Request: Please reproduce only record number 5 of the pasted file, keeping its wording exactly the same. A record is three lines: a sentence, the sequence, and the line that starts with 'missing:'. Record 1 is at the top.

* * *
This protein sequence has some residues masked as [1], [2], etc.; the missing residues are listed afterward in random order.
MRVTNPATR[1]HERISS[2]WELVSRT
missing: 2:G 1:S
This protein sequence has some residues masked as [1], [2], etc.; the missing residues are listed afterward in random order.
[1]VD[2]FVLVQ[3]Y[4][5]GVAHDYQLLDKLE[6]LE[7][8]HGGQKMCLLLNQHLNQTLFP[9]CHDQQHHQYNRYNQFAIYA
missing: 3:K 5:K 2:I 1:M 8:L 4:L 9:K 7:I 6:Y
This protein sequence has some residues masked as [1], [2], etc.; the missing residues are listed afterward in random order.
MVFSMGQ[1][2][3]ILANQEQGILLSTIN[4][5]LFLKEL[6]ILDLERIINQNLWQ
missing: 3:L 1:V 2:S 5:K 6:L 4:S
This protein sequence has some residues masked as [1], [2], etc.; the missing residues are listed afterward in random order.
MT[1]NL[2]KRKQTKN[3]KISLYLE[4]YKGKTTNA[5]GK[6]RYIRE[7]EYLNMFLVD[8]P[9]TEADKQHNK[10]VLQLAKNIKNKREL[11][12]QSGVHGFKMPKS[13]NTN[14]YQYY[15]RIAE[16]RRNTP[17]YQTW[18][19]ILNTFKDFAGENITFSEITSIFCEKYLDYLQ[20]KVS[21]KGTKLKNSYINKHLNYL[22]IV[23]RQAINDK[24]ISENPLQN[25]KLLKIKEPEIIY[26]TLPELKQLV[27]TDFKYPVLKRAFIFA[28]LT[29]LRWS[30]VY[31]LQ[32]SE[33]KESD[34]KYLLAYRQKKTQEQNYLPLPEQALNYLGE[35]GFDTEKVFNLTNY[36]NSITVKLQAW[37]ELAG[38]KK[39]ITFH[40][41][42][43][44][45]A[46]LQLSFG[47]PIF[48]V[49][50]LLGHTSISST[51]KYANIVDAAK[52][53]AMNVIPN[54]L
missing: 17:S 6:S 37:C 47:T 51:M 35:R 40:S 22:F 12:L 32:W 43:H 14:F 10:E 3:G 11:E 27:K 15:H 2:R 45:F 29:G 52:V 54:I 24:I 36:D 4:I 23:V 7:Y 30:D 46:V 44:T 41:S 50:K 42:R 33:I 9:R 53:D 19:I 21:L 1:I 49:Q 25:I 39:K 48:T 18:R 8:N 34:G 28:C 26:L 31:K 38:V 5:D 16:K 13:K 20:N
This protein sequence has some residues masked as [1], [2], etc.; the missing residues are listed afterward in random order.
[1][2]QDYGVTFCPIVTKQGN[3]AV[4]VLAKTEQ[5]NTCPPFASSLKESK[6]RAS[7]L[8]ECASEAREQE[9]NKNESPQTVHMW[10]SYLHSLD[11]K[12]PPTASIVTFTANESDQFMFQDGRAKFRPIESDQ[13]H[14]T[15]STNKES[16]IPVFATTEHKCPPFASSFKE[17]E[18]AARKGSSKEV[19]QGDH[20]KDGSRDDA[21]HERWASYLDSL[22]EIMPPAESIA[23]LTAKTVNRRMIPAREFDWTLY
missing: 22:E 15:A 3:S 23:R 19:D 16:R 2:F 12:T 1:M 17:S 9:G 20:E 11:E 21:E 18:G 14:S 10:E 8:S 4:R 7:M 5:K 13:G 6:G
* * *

This protein sequence has some residues masked as [1], [2], etc.; the missing residues are listed afterward in random order.
[1][2]QDYGVTFCPIVTKQGN[3]AV[4]VLAKTEQ[5]NTCPPFASSLKESK[6]RAS[7]L[8]ECASEAREQE[9]NKNESPQTVHMW[10]SYLHSLD[11]K[12]PPTASIVTFTANESDQFMFQDGRAKFRPIESDQ[13]H[14]T[15]STNKES[16]IPVFATTEHKCPPFASSFKE[17]E[18]AARKGSSKEV[19]QGDH[20]KDGSRDDA[21]HERWASYLDSL[22]EIMPPAESIA[23]LTAKTVNRRMIPAREFDWTLY
missing: 22:E 15:A 3:S 23:R 19:D 16:R 2:F 12:T 1:M 17:S 9:G 20:E 11:E 21:E 18:G 14:S 10:E 8:S 4:R 7:M 5:K 13:G 6:G